Wednesday, December 1, 2010

Greedy Geezers vs Granny Bashers

To protect the future of Medicare and contain runaway Medicare costs we need thoughtful deliberation and responsible advocacy.

Instead, what we're getting is a shouting match between "Greedy Geezers" and "Granny Bashers."

Greedy Geezers are the over-65 folks who turned against the Democrats by 21 percent in the November elections, largely fueled by fear that health reform would undermine Medicare. Granny Bashers are the largely under-65 folks who see the Medicare set as selfishly protecting their own federally funded entitlement while refusing to bring others into the insurance tent.

To salvage the economy and protect it over time we have to restrain Medicare costs. But if we go at those costs under the banner of blame, the Greedy Geezers will go to war. (I'm allowed to use the "Greedy Geezer" term since I'm part of the Medicare cohort. I'm talking about "us," not "them.")

James Ridgeway, who writes the progressive "Unsilent Generation" blog "for pissed-off progressive old folks (and future old folks)," tells us what the real problem is. Here's what Ridgeway says in his response to David Brooks's New York Times op ed "The Geezers' Crusade":
Politicians are talking about the urgent need to cut Medicare because Democrats and Republicans alike won’t take on the real enemies of affordable health care: the insurance companies, Big Pharma, and other providers of medicine for profit. They’re saying we have to “reform” Social Security (a program which, compared to Citibank and Goldman Sachs, is a model of financial solvency) because they are unwilling to really take on Wall Street. They’re devising ways to skim off of entitlements, which have lifted millions of old people out of dire poverty, because they won’t consider a more “socialist” tax structure--like, for example, the one we had in the United States during the Nixon Administration.

This fabrication serves a myriad of purposes. It substitutes a phony intergenerational conflict--a phantom battle between young and old--for the real conflict in American society: the conflict between the interests of poor and middle-class people, who pay more than their fair share, and the corporations and wealthy elite, who get an easier ride in America than they do anywhere in the developed world...But hey--why talk about taxing the rich when you can balance the budget on the backs of those Greedy Geezers?
The problem isn't that the Medicare crowd is greedy. Ridgeway is right - it's that cutting Medicare (and social security) doesn't pass the smell test when we read about Wall Street shenanigans. In my 45 years of clinical practice I was impressed with how unselfish my elderly patients were, not with their greed.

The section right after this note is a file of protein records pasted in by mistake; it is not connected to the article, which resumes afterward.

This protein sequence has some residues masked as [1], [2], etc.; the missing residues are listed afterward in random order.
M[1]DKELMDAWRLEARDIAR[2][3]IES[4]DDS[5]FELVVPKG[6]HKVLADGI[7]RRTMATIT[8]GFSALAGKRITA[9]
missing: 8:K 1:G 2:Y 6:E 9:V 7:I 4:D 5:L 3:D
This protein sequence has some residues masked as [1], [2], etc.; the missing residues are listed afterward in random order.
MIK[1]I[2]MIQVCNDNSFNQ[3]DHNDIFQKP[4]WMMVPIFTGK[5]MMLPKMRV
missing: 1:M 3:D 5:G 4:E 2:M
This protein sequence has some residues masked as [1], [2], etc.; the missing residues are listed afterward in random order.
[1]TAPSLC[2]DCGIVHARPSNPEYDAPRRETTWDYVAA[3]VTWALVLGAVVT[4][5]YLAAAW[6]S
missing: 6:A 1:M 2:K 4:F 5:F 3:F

Medicare is a superb social program, but it's way too costly for the benefit it provides. Medicare recipients won't join in on a campaign that looks like blaming "Greedy Geezers" for Wall Street's greed. Here's what I see as the three pillars for an advocacy program that progressively minded Medicare recipients could get behind:

  1. Overtreatment. Seniors aren't driving the overly interventionist, overly technological treatment approach that characterizes so much of the Medicare world. It's the combination of the for-profit medical-industrial complex, fee for service reimbursement, and an all-too-common profligate style of practice. At best, overtreatment creates costs without benefit. But commonly it causes injury. Advocating for the right treatment at the right time in the right place, as defined from a patient-centered perspective, is a position many Medicare recipients will support.

  2. Direct costs to the elderly. A just-released Employee Benefit Research Institute report shows just how substantial retirement health care costs are despite insurance. Men retiring this year at age 65 will need anywhere from $65,000–$109,000 in savings to cover health insurance premiums and out-of-pocket expenses in retirement if they want a 50–50 chance of being able to have enough money; to improve the odds to 90 percent, they’ll need between $124,000–$211,000. Women retiring this year at 65 will need between $88,000–$146,000 in savings if they are comfortable with a 50 percent chance of having enough money, and $143,000–$242,000 if they want a 90 percent chance.

    In other words, even though Medicare recipients are the best insured population in the U.S., commercial profiteering and profligate practice styles are driving very substantial out-of-pocket costs. Continued cost escalation will lead to even more cost sharing. Advocating for practices that reduce out-of-pocket costs that provide little or no benefit (or even cause harm) is a position Medicare recipients will support.

  3. If reducing overtreatment and managing the care process in ways that reduce direct costs to the elderly curb overall Medicare expenditures, that will be a positive "side effect." Those who agree with Ridgeway will continue to advocate for progressive economic policies. Those who don't, won't. But reducing overtreatment and direct costs to the elderly won't be seen as blaming Greedy Geezers for the mess we're in. It's an responsible, progressive advocacy position that Medicare recipients can get behind.

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